IDFA joined more than 600 business organizations from 50 states this week on a letter to Senate leaders, urging them to support the Regulatory Accountability Act of 2017 that Sen. Rob Portman (R-OH) plans to introduce in the Senate this year. The act, recently passed in the House of Representatives, is intended to ensure “transparency, accountability and integrity” in the rulemaking process at federal agencies.

“We believe that federal regulations should be narrowly tailored, supported by strong and credible data and evidence, and impose the least burden possible, while implementing congressional intent,” the organizations said in the letter to Senate Majority Leader Mitch McConnell (R-KY) and Minority Leader Charles Schumer (D-NY).

Noting that the Trump Administration and the House are aligned on the need for regulatory reform, they added, “The Senate has a unique chance to bring real structural reform to the way agencies adopt the most costly rules that fundamentally change our nation.”

Read the letter here.


The Regulatory Accountability Act, introduced by Rep. Bob Goodlatte (R-VA), combined six separate reform bills that had already passed in the House. The act aims to:

  • Require agencies to choose the lowest-cost rulemaking alternative that meets statutory objectives and require greater opportunity for public input and vetting of critical information, especially for major and billion-dollar rules. (Title I—Regulatory Accountability Act)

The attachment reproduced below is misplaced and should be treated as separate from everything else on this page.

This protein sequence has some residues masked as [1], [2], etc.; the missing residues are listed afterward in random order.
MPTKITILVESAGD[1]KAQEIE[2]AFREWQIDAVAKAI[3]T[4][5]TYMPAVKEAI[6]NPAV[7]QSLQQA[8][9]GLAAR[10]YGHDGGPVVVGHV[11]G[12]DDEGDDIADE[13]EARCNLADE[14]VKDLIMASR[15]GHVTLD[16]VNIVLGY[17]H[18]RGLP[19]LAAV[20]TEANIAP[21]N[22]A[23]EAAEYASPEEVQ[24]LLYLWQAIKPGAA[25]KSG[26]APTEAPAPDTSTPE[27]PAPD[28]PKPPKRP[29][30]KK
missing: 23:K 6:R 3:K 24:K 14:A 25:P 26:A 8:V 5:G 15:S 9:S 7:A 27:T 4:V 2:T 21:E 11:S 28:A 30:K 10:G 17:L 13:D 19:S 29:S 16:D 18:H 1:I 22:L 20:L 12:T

• End judicial deference to statutory and regulatory interpretations. (Title II—Separation of Powers Restoration Act)
  • Require agencies to account for the direct, indirect, and cumulative impact of new regulations on small businesses and find flexible ways to reduce them. (Title III—Small Business Regulatory Flexibility Improvements Act)
  • Prohibit new billion-dollar rules from taking effect until courts can resolve litigation challenging their promulgation. (Title IV—REVIEW Act)
  • Force agencies to publish timely information online about regulations in development and their expected nature, costs and timing. (Title V—ALERT Act)
  • Publish plain-language, online summaries of new proposed rules, so the public can understand them. (Title VI—Providing Accountability Through Transparency Act)

For more information, contact Dave Carlin, IDFA senior vice president of legislative affairs and economic policy, at